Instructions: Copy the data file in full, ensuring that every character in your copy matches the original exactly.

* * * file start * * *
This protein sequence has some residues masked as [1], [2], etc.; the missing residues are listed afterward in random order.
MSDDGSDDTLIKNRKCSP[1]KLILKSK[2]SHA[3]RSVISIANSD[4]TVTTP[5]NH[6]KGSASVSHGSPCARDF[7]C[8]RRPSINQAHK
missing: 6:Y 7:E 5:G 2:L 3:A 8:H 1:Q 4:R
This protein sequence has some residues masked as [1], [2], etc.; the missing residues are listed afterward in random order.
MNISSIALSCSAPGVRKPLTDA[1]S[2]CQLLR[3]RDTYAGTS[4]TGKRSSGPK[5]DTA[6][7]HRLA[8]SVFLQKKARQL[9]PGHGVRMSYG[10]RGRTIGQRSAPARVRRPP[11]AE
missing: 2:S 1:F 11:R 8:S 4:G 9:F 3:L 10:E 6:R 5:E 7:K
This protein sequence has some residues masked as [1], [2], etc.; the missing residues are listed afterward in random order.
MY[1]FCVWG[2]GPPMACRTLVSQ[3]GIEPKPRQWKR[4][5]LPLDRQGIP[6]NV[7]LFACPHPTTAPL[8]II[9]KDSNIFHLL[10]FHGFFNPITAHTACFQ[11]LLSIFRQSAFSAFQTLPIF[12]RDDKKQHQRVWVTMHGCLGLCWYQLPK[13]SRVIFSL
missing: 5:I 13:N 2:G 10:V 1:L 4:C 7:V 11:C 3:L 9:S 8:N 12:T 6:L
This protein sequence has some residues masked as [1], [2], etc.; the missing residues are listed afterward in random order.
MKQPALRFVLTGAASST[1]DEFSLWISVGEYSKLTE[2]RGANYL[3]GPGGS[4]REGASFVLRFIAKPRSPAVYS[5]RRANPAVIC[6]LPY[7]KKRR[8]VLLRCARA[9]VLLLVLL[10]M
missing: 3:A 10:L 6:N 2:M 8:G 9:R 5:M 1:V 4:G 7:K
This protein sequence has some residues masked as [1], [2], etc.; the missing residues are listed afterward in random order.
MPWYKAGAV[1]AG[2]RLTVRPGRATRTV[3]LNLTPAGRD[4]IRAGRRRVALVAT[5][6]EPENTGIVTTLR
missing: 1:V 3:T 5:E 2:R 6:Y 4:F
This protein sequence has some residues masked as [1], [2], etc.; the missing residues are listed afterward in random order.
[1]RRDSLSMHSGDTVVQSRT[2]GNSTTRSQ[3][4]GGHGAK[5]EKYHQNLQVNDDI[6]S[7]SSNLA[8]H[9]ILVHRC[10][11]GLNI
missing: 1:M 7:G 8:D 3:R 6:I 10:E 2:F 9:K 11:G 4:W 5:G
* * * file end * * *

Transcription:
This protein sequence has some residues masked as [1], [2], etc.; the missing residues are listed afterward in random order.
MSDDGSDDTLIKNRKCSP[1]KLILKSK[2]SHA[3]RSVISIANSD[4]TVTTP[5]NH[6]KGSASVSHGSPCARDF[7]C[8]RRPSINQAHK
missing: 6:Y 7:E 5:G 2:L 3:A 8:H 1:Q 4:R
This protein sequence has some residues masked as [1], [2], etc.; the missing residues are listed afterward in random order.
MNISSIALSCSAPGVRKPLTDA[1]S[2]CQLLR[3]RDTYAGTS[4]TGKRSSGPK[5]DTA[6][7]HRLA[8]SVFLQKKARQL[9]PGHGVRMSYG[10]RGRTIGQRSAPARVRRPP[11]AE
missing: 2:S 1:F 11:R 8:S 4:G 9:F 3:L 10:E 6:R 5:E 7:K
This protein sequence has some residues masked as [1], [2], etc.; the missing residues are listed afterward in random order.
MY[1]FCVWG[2]GPPMACRTLVSQ[3]GIEPKPRQWKR[4][5]LPLDRQGIP[6]NV[7]LFACPHPTTAPL[8]II[9]KDSNIFHLL[10]FHGFFNPITAHTACFQ[11]LLSIFRQSAFSAFQTLPIF[12]RDDKKQHQRVWVTMHGCLGLCWYQLPK[13]SRVIFSL
missing: 5:I 13:N 2:G 10:V 1:L 4:C 7:V 11:C 3:L 9:S 8:N 12:T 6:L
This protein sequence has some residues masked as [1], [2], etc.; the missing residues are listed afterward in random order.
MKQPALRFVLTGAASST[1]DEFSLWISVGEYSKLTE[2]RGANYL[3]GPGGS[4]REGASFVLRFIAKPRSPAVYS[5]RRANPAVIC[6]LPY[7]KKRR[8]VLLRCARA[9]VLLLVLL[10]M
missing: 3:A 10:L 6:N 2:M 8:G 9:R 5:M 1:V 4:G 7:K
This protein sequence has some residues masked as [1], [2], etc.; the missing residues are listed afterward in random order.
MPWYKAGAV[1]AG[2]RLTVRPGRATRTV[3]LNLTPAGRD[4]IRAGRRRVALVAT[5][6]EPENTGIVTTLR
missing: 1:V 3:T 5:E 2:R 6:Y 4:F
This protein sequence has some residues masked as [1], [2], etc.; the missing residues are listed afterward in random order.
[1]RRDSLSMHSGDTVVQSRT[2]GNSTTRSQ[3][4]GGHGAK[5]EKYHQNLQVNDDI[6]S[7]SSNLA[8]H[9]ILVHRC[10][11]GLNI
missing: 1:M 7:G 8:D 3:R 6:I 10:E 2:F 9:K 11:G 4:W 5:G